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22 responses to “Time capsule

  1. thanks for the explanation of THONG – as you are aware here in th UK we call them flip flops. Thongs are very very brief panties sometimes referred to as cheese cutters LOL.

    you are so correct – we have seeds of greatness within each of us but we have to understand that we have to strive to achieve, it doesn’t come out of nowhere. Hard work is involved . Love seeing these new to me plants

    Liked by 3 people

    • Thanks Brenda. You’re right about the panties. We call them thongs too. Darned uncomfortable I reckon but my daughters wear them.
      Glad you like the rhoeos. Strange little plants.
      And yes, hard work is always required to achieve anything worthwhile.

      Liked by 1 person

  2. This is the first example of ‘thong discardus’ I’ve seen in the wild. More commonly, I’ve noticed domestic examples…around doorways mostly – so it’s wonderful to see how they propagate in the wild. It just goes to show… relying on the past can be so limiting 🙂

    NOW… I think it’s time for me to create my future.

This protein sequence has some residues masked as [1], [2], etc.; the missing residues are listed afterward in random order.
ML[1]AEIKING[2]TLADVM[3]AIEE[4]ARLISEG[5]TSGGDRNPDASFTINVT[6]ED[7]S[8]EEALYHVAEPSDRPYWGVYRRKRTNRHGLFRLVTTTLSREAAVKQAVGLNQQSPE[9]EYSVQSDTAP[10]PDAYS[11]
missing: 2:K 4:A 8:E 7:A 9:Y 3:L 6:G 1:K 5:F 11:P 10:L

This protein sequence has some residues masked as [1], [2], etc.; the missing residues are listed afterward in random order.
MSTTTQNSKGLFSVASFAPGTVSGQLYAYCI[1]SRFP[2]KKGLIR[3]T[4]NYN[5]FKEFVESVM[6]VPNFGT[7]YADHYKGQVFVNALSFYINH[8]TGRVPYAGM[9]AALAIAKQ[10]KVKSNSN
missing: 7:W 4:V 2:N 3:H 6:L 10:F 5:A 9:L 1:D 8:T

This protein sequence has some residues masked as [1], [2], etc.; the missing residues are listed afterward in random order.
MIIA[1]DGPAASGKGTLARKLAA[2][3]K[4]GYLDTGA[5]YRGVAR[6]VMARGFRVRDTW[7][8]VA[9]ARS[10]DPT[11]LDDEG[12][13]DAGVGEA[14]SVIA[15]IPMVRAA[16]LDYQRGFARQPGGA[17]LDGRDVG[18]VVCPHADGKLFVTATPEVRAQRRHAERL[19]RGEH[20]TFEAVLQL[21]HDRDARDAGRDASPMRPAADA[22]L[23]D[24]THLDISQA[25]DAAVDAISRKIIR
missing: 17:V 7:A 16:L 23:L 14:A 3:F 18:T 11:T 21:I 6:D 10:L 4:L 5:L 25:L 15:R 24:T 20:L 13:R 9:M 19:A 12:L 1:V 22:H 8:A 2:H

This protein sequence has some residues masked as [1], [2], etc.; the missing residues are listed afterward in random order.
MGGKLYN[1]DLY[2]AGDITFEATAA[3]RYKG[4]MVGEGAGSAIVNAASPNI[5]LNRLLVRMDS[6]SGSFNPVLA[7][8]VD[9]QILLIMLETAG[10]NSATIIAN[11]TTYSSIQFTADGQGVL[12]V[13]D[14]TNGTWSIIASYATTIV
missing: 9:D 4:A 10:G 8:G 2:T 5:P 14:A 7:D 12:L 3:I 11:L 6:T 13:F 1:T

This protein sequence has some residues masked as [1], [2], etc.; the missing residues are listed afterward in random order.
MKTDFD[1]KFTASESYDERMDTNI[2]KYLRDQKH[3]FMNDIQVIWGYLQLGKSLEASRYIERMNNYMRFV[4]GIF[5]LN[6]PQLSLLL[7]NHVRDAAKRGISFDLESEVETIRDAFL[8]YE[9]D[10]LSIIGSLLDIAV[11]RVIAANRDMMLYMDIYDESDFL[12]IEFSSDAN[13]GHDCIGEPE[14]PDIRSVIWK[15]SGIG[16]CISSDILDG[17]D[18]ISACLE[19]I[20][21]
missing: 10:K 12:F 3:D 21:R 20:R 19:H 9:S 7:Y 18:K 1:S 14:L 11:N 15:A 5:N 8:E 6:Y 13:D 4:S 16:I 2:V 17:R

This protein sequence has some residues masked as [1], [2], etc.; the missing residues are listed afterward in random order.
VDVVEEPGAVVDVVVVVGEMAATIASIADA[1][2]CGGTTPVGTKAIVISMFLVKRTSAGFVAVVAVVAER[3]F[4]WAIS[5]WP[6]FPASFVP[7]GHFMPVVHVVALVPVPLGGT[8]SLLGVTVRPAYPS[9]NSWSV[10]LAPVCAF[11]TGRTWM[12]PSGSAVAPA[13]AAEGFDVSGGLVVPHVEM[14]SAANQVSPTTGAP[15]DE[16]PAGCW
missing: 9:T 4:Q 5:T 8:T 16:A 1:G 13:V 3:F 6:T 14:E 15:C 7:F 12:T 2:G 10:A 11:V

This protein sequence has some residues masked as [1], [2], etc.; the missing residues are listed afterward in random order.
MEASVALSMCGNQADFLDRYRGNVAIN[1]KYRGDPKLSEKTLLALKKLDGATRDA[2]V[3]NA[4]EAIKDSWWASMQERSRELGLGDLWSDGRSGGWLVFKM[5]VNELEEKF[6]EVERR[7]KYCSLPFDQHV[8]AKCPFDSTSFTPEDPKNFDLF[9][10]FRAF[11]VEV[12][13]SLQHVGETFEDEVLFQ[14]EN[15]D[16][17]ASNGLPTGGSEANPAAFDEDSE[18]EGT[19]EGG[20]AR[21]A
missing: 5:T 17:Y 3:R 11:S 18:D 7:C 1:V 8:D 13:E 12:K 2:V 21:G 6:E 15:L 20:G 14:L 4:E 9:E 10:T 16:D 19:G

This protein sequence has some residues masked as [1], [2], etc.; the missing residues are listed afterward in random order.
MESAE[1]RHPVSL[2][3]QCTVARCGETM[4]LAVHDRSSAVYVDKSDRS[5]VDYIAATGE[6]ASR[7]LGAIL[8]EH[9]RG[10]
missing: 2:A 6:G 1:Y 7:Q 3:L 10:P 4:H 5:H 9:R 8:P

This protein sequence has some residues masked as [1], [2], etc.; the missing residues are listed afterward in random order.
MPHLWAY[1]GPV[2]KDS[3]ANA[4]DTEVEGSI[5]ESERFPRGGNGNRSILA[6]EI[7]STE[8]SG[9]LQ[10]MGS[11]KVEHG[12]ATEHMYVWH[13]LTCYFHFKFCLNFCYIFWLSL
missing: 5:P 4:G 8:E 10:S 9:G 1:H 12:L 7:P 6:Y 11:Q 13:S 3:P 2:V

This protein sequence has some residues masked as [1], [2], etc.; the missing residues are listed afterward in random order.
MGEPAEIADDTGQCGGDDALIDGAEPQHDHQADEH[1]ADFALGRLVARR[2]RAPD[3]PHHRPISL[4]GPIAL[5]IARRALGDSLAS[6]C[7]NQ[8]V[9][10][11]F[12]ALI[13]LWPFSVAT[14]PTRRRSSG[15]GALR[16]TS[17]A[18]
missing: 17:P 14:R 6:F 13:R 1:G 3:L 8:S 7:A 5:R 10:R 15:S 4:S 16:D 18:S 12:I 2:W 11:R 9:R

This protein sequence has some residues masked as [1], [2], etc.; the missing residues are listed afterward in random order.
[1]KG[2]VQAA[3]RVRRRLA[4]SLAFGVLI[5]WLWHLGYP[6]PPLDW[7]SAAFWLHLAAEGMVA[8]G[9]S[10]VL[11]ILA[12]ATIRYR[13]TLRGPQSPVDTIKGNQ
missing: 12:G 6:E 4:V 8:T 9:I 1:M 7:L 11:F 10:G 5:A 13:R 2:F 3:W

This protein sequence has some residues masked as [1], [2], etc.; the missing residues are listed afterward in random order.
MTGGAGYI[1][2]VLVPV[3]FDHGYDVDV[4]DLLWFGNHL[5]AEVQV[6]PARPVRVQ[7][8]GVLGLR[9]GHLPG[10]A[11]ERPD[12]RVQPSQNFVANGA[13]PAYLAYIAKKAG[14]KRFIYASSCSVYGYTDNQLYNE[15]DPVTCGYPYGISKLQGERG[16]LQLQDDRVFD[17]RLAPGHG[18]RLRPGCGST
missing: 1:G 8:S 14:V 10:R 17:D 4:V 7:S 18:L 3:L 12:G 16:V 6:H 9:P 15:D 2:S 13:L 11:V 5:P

Liked by 3 people

  3. The Rhoeo does seem a good bet for metaphors. I like the idea of it containing it’s past, present and future at the same time. If the BBC find out about it, perhaps they could hire it as their next Doctor Who.

    Liked by 1 person

  4. When I photograph a flower, I get in very close to see what has not been apparent at first glance. This plant is beautiful and filled with meaning. There is a plant called The Passion Flower and its parts signify aspects in the passion of Christ. I’ll have to look it up to get the details correct, but maybe you know of it? Thanks Robyn, this was a welcome sight during our New England winter. Clare
    PS There is absolutely no potential for me to look good in a thong, so I’ll just discard the thought altogether.

    Liked by 1 person

    • Clare I’m familiar with the passionflower but was unaware of the symbolism behind the name. How interesting. Thanks for info. I’ll look it up.
      I know it’s been a difficult winter with some bad storms for you over there. I’d hoped you were staying safe.
      As for the thong, I shake my head at the thought of it. Even fifty years younger I doubt I’d have subjected myself to the indignity. But then we all did some weird things in the name of fashion. 😯

      Liked by 2 people

  5. Concerning the ‘metaphor factor’ : it boggles the mind just imagining that unlike ‘moses in a cradle’ the three phases might not be linear… What if our memories are actually dreams or vice versa. Your posts always tweak my imagination…

    Liked by 1 person

  6. Your blog is abundance of flowers and I love the posts… We used to have Moses in the cradle at our home garden too but now we don’t ave them, I wonder why, got to ask my parents… They look so beautiful grown, here their leaves burn down in summer and the plant becomes very sad :/

    Love your post. It reminded me of my childhood garden…

    Liked by 1 person